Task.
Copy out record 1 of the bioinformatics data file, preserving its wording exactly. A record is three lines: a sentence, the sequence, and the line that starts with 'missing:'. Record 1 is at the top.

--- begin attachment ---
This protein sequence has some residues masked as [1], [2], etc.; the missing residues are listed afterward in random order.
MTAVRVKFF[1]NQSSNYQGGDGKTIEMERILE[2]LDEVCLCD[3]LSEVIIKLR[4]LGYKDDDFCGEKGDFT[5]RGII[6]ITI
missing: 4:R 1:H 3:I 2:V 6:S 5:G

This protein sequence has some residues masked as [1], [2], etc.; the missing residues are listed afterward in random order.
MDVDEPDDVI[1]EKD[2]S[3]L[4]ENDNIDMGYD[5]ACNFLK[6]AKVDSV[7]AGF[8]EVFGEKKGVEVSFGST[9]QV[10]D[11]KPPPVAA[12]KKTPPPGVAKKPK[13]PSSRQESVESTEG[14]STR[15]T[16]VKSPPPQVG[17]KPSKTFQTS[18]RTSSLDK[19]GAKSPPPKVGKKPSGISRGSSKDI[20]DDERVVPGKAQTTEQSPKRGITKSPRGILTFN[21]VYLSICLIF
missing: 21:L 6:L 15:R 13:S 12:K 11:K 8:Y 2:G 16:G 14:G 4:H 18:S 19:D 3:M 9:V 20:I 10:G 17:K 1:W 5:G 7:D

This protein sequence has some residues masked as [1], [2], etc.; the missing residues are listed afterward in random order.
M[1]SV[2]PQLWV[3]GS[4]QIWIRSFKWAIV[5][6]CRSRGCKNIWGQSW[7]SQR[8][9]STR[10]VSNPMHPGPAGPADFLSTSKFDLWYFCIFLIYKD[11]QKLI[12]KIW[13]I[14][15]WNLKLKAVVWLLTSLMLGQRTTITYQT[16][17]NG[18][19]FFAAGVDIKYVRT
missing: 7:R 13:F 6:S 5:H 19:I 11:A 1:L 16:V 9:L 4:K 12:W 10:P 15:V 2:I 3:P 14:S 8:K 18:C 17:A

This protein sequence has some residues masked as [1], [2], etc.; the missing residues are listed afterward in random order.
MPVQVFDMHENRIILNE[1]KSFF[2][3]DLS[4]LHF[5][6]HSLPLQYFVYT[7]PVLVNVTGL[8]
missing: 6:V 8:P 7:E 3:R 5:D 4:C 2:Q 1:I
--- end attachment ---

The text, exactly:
This protein sequence has some residues masked as [1], [2], etc.; the missing residues are listed afterward in random order.
MTAVRVKFF[1]NQSSNYQGGDGKTIEMERILE[2]LDEVCLCD[3]LSEVIIKLR[4]LGYKDDDFCGEKGDFT[5]RGII[6]ITI
missing: 4:R 1:H 3:I 2:V 6:S 5:G